23 PhD students of different universities throughout Europe did participated successfully in the PhD workshop held in Kostelec, Prague 19-21 June. There were 4 mentors (resource person) to guide the workshop. Most of the participants did arrive on 18 June and had opportunity to explore Prague city on 19 June then participated in workshop on 20-21 June..
Formal opening of the workshop was in the morning of 20 June by welcome speech of Prof Karel. Each author/participant did present their research (poster) very briefly between 9 am and 10 am. Then Prof Vincent Nadin gave a plenary session lecture on ‘Research design- setting the frameworks’. After this plenary session, all students and mentors discussed about the problems often the PhD students faces during their research. After the short coffee break, the mentors explained various aspects of setting the objectives, hypothesis, research goal or objectives and methodology, scope, and outcomes of planning research. After the lunch, the participants worked in four different groups with the guidance/supervision of four different mentors. In each group, the student at first presented their research (previously presented the poster) more elaborately and the group members as well as the mentor did raised different questions for clarification of various issues and also made some valuable comments for the research. After a short coffee break in afternoon, all the mentors talked about planning education (Prof Vincent talked about tradition of planning in Western Europe, Prof Bruce talked about global inventory of planning education, Prof Karel and Prof Maros talked about planning in central Europe). The discussion was until 7 pm and then Prof Karel gave an assignment for each student to review at least two of their colleague’s paper. Everybody went for dinner; however, all the students (dedicated and enthusiastic) went back to the workshop venue again at about 9:30 pm to work on their assignment and continued working until 00:30.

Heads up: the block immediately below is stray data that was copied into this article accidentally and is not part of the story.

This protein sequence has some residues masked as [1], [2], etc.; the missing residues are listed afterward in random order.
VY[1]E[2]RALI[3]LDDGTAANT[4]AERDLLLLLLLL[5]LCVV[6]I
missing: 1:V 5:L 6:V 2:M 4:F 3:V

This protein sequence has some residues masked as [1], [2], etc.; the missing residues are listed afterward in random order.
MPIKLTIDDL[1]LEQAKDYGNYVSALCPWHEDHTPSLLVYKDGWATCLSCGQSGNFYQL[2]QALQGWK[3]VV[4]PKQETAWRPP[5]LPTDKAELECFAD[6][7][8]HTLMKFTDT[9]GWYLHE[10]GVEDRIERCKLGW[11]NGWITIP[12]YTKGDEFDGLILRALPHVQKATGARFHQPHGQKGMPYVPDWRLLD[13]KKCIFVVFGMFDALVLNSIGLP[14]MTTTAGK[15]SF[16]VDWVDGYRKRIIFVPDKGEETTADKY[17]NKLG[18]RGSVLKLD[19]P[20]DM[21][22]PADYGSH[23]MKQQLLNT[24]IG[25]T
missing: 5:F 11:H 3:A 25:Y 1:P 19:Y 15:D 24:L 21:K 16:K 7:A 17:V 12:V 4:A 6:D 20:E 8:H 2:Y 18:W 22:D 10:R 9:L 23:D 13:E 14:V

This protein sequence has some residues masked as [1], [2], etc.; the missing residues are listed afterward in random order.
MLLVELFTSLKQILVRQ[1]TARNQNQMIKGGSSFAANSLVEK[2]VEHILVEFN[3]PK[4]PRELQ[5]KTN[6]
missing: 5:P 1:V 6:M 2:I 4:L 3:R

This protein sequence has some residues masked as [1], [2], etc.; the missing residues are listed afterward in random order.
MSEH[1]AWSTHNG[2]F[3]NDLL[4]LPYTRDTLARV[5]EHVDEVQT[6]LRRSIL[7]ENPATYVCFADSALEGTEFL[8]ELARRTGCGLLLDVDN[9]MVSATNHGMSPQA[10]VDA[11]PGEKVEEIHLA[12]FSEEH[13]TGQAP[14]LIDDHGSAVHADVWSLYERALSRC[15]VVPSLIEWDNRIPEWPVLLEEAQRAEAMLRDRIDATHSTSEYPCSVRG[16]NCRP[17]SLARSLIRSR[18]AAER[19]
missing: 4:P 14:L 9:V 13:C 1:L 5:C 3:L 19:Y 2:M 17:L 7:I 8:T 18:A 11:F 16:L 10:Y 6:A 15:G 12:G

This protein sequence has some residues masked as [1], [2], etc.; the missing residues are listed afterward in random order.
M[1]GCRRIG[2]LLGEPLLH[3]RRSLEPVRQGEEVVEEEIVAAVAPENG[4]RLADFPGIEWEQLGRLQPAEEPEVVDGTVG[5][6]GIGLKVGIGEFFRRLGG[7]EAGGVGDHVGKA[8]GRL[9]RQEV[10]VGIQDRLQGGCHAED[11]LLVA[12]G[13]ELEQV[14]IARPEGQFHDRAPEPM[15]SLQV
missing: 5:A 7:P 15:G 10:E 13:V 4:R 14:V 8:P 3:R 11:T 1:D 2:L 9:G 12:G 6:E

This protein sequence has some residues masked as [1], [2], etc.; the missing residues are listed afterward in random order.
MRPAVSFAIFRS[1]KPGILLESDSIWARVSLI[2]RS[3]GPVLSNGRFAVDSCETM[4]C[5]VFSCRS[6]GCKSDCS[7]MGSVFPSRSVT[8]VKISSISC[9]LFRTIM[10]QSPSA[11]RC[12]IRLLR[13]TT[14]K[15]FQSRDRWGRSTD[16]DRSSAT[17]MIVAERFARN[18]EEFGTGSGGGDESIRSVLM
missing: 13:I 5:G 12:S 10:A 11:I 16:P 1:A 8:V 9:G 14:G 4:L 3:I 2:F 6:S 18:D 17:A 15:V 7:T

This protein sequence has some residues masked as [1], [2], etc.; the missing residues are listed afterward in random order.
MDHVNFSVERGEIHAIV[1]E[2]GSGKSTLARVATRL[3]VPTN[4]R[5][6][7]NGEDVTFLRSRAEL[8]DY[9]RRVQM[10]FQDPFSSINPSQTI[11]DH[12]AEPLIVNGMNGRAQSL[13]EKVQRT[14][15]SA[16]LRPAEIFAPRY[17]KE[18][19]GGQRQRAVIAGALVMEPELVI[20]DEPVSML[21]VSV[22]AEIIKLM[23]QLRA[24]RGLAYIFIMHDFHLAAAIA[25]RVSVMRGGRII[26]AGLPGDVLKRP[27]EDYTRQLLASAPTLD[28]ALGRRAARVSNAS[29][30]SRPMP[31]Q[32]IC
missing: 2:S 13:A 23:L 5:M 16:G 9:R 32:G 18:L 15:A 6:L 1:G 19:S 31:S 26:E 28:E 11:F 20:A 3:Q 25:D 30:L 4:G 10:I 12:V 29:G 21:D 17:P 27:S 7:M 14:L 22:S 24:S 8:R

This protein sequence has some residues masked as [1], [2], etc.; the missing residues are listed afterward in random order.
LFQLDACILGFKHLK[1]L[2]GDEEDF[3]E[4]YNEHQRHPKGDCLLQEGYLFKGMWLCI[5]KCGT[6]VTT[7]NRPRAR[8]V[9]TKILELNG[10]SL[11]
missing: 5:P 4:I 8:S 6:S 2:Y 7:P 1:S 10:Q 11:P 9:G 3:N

On 21 June, each group started the work of group discussion again. Two reviewers did give their comments for each paper and the mentor also gave his comments and suggestions. After a short coffee break, each participant worked on their own research work for adjustment of their research and re-design their poster in tressing paper. After the lunch break Prof Bruce gave lecture on communicating/publishing the research (importance of publishing, different stages of publishing, audience, etc). Again, the students did present their reflections on the comments received in the workshop and revised version of their posters until the coffee break. Almost everybody mentioned that the discussion made in workshop will be very helpful for their research. After the coffee break, both the students and mentors discussed about the experiences from PhD study. Finally, the speakers of the student groups talk about the workshop sessions and then closing remarks by students as well as mentors and evaluation of the workshop by the participants. The program of very long day was about to finish at 8 pm. At the end, all the participants did attend at drink and dinner of concluding ceremony of workshop and until midnight they were drinking and chatting. Some of the participants left Kostelec next day morning and the remaining joined in post-workshop program.